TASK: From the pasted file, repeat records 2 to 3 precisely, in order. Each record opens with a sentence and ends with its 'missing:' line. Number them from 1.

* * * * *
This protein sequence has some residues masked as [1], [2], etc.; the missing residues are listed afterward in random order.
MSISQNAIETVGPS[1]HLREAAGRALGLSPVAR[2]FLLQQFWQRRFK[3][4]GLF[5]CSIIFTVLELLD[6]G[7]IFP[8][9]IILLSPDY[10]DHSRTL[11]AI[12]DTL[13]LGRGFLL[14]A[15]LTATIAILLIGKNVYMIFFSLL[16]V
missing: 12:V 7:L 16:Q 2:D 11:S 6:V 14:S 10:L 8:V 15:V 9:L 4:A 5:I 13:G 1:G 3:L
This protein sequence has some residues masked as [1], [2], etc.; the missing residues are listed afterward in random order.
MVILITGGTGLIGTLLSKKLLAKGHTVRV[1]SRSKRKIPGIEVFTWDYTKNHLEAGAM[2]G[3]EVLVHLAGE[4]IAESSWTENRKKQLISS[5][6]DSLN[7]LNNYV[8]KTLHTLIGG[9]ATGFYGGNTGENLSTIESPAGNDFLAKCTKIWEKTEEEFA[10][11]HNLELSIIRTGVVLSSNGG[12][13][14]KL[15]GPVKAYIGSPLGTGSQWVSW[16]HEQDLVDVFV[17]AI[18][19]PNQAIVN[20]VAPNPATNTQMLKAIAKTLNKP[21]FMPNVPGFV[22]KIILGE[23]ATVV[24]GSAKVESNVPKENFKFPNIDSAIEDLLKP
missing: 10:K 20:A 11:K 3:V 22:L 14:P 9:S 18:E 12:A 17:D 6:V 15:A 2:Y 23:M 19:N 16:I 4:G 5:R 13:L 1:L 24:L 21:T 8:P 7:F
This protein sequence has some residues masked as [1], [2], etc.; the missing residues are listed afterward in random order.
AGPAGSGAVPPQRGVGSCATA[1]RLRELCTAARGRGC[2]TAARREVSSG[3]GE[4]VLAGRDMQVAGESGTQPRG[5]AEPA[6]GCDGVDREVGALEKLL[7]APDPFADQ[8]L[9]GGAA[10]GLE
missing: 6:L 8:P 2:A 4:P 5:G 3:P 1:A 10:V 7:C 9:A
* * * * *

This protein sequence has some residues masked as [1], [2], etc.; the missing residues are listed afterward in random order.
MVILITGGTGLIGTLLSKKLLAKGHTVRV[1]SRSKRKIPGIEVFTWDYTKNHLEAGAM[2]G[3]EVLVHLAGE[4]IAESSWTENRKKQLISS[5][6]DSLN[7]LNNYV[8]KTLHTLIGG[9]ATGFYGGNTGENLSTIESPAGNDFLAKCTKIWEKTEEEFA[10][11]HNLELSIIRTGVVLSSNGG[12][13][14]KL[15]GPVKAYIGSPLGTGSQWVSW[16]HEQDLVDVFV[17]AI[18][19]PNQAIVN[20]VAPNPATNTQMLKAIAKTLNKP[21]FMPNVPGFV[22]KIILGE[23]ATVV[24]GSAKVESNVPKENFKFPNIDSAIEDLLKP
missing: 10:K 20:A 11:K 3:V 22:L 14:P 9:S 18:E 12:A 17:D 6:V 15:A 2:Y 23:M 19:N 16:I 4:G 5:R 13:L 1:L 24:L 21:T 8:P 7:F
This protein sequence has some residues masked as [1], [2], etc.; the missing residues are listed afterward in random order.
AGPAGSGAVPPQRGVGSCATA[1]RLRELCTAARGRGC[2]TAARREVSSG[3]GE[4]VLAGRDMQVAGESGTQPRG[5]AEPA[6]GCDGVDREVGALEKLL[7]APDPFADQ[8]L[9]GGAA[10]GLE
missing: 6:L 8:P 2:A 4:P 5:G 3:P 1:A 10:V 7:C 9:A